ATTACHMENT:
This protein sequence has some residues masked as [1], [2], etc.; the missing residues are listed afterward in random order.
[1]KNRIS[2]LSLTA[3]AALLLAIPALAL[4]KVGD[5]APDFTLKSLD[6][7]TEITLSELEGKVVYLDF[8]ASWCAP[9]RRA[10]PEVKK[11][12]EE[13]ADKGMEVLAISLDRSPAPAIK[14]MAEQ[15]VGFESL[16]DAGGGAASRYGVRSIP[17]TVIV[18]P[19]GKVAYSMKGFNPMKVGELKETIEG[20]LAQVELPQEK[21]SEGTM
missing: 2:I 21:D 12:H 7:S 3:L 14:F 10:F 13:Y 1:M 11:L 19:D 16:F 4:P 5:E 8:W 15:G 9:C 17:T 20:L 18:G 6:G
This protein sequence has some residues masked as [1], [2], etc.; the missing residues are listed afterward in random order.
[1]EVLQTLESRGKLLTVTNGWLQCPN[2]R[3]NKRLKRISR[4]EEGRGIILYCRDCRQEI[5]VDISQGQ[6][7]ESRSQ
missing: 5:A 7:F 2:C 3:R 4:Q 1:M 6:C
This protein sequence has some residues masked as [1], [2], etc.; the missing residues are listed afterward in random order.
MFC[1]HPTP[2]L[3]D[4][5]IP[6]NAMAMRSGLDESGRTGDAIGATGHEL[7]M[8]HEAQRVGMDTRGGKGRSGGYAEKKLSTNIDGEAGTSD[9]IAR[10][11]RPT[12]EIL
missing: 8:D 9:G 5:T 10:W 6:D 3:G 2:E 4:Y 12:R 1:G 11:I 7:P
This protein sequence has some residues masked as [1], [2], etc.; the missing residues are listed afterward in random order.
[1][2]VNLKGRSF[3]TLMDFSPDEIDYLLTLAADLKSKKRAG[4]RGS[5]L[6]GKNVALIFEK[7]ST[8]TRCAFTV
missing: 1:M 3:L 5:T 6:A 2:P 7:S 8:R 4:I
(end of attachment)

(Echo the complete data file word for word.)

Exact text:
This protein sequence has some residues masked as [1], [2], etc.; the missing residues are listed afterward in random order.
[1]KNRIS[2]LSLTA[3]AALLLAIPALAL[4]KVGD[5]APDFTLKSLD[6][7]TEITLSELEGKVVYLDF[8]ASWCAP[9]RRA[10]PEVKK[11][12]EE[13]ADKGMEVLAISLDRSPAPAIK[14]MAEQ[15]VGFESL[16]DAGGGAASRYGVRSIP[17]TVIV[18]P[19]GKVAYSMKGFNPMKVGELKETIEG[20]LAQVELPQEK[21]SEGTM
missing: 2:I 21:D 12:H 7:S 3:L 14:F 10:F 13:Y 1:M 11:L 19:D 16:F 4:P 5:E 8:W 15:G 9:C 17:T 20:L 18:G 6:G
This protein sequence has some residues masked as [1], [2], etc.; the missing residues are listed afterward in random order.
[1]EVLQTLESRGKLLTVTNGWLQCPN[2]R[3]NKRLKRISR[4]EEGRGIILYCRDCRQEI[5]VDISQGQ[6][7]ESRSQ
missing: 5:A 7:F 2:C 3:R 4:Q 1:M 6:C
This protein sequence has some residues masked as [1], [2], etc.; the missing residues are listed afterward in random order.
MFC[1]HPTP[2]L[3]D[4][5]IP[6]NAMAMRSGLDESGRTGDAIGATGHEL[7]M[8]HEAQRVGMDTRGGKGRSGGYAEKKLSTNIDGEAGTSD[9]IAR[10][11]RPT[12]EIL
missing: 8:D 9:G 5:T 10:W 6:D 3:G 2:E 4:Y 12:R 1:G 11:I 7:P
This protein sequence has some residues masked as [1], [2], etc.; the missing residues are listed afterward in random order.
[1][2]VNLKGRSF[3]TLMDFSPDEIDYLLTLAADLKSKKRAG[4]RGS[5]L[6]GKNVALIFEK[7]ST[8]TRCAFTV
missing: 1:M 3:L 5:T 6:A 2:P 7:S 8:R 4:I